Nigerian banks frustrating investors’ bid to collect N90 billion dividend backlog

Nigerian banks are frustrating efforts by the Securities and
Exchange Commission, SEC, to get investors in the country’s
capital market to embrace the e-dividend policy, a senior official of
SEC said Monday.
The electronic registration is expected to help investors receive
from the banks unclaimed dividends from their investments in
stock and equities in the capital market valued at over N90 billion.
A senior official of SEC, who requested anonymity to discuss the
issue, told PREMIUM TIMES at the launch of the second phase of its
investors’ sensitization campaign in Lagos, that some banks were
deliberately frustrating the exercise launched last December to
ensure that unclaimed dividends were paid to investors.
At the launch of the campaign, investors were given 30 days to
migrate to the e-dividend platform free of any charge.
The official revealed that monitoring reports on the exercise
showed that some banks were charging their customers as much
as between N1, 050 and N2, 000 before stamping and signing the
e-dividend registration forms.
This charge is contrary to commission’s directive that investors’
migration to the new e-dividend platform be free throughout the
period of the sensitization campaign.
The official said an official report on the development has already
been lodged with the Central Bank of Nigeria (CBN) during a
meeting of the heads of banking operations, supervisors and
registrars of banks last week.
The meeting was attended by representatives of the CBN, SEC,
Nigerian Inter-Bank Settlement System (NIBSS), Committee of
Heads of Bank Operations and Institute of Capital Market Registrars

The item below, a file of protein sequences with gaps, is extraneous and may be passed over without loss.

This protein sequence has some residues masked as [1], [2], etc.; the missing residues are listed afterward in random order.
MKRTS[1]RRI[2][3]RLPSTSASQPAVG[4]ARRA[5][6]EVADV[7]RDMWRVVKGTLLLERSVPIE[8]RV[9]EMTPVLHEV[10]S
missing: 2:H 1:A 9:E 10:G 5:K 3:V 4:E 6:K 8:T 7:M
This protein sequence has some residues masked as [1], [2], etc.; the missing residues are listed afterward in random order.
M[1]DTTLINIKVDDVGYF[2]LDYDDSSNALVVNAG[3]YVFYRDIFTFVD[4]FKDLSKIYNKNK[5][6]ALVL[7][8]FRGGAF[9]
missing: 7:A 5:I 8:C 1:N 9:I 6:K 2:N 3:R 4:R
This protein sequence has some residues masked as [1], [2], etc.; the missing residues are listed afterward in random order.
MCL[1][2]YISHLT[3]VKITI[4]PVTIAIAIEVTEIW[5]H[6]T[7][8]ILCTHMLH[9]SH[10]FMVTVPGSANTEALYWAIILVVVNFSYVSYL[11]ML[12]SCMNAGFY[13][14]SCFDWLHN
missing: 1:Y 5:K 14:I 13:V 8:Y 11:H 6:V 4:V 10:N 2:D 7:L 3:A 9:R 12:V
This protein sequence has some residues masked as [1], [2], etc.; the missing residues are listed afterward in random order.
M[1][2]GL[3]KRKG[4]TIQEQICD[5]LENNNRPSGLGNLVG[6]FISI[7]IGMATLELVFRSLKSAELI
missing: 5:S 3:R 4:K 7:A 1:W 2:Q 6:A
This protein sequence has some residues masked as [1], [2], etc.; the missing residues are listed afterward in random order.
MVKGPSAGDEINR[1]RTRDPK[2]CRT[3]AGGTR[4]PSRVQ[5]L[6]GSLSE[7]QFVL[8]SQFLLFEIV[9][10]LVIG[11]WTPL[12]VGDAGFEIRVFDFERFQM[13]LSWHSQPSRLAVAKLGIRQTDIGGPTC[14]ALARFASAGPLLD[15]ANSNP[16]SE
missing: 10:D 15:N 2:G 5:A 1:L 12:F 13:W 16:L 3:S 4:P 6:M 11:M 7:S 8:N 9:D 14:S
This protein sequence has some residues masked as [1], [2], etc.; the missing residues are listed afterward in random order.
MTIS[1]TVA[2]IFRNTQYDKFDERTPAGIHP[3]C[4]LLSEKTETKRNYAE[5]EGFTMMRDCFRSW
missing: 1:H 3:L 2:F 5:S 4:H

The SEC official also confirmed that the CBN had assured that the
matter would be tabled before the next Bankers’ Committee
meeting to compel the affected banks to retrace their steps and
comply with the free registration directive.
The official, who did not name the banks involved, lamented that
their activities were posing serious threat to the capital market
regulator’s effort to ensure that the issue of unclaimed dividends
was finally resolved and the monies paid to their rightful owners.
To ensure that the process was cleared of all “unscrupulous
activities of banks”, the official announced the immediate extension
of the free registration period by another 30 days.
The period, which was expected to close by March ending, would
continue till the end of April 2016.
A spokesperson for SEC, Naif Abdulsalami, declined to comment
on the claim.
Unclaimed dividends
A minimum of N90 billion unclaimed dividends is being kept in
various bank accounts belonging to quoted companies in the
The amount, which ordinarily should have been paid to the
investors, had continued to sit in the various banks for various
reasons, including claims of wrong investors’ personal
information and postal addresses.
“The Companies and Allied Matters Act (CAMA) stipulates that 15
months after the annual general meeting where those dividends
were declared, if they are not redeemed by the investor, such
unclaimed dividends must revert to the paying companies,” the
official explained.
Curiously, some of the registrars belonging mostly to the banks
have continued to keep the monies beyond the stipulated period
and using them to do businesses that yield huge interests.
The commission has said that no fewer than 1,500 complaints
have been received from various investors over unclaimed
dividends, non-issuance of investment certificates and other
The introduction of e-dividend platform would guarantee prompt
and direct remittance of declared dividends by quoted companies
into the accounts of registered investors, while allowing investors
to sell off part or all their shares any time they wished without fear
of their pay being delayed for weeks and months.
The e-dividend registration sensitization campaign began in
January 2016 in Abuja with road-shows and a town hall meeting
to educate investors on the benefits of the exercise.
The second phase of the campaign began on Monday in Lagos.


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